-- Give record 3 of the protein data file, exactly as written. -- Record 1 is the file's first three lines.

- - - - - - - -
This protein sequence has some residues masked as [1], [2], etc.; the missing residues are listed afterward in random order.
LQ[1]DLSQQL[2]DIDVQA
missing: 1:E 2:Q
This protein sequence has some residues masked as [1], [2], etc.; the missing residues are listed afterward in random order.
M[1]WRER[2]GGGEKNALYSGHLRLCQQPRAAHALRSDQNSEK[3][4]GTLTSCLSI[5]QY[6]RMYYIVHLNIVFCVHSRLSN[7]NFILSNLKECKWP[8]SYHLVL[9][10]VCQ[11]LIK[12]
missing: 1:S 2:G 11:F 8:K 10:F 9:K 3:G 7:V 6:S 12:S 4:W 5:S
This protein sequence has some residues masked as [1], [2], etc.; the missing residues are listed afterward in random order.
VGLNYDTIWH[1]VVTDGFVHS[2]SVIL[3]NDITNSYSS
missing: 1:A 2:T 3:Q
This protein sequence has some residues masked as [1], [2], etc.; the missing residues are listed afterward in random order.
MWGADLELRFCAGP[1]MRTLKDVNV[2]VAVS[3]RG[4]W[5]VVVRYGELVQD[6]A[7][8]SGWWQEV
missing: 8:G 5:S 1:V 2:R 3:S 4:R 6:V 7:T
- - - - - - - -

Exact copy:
This protein sequence has some residues masked as [1], [2], etc.; the missing residues are listed afterward in random order.
VGLNYDTIWH[1]VVTDGFVHS[2]SVIL[3]NDITNSYSS
missing: 1:A 2:T 3:Q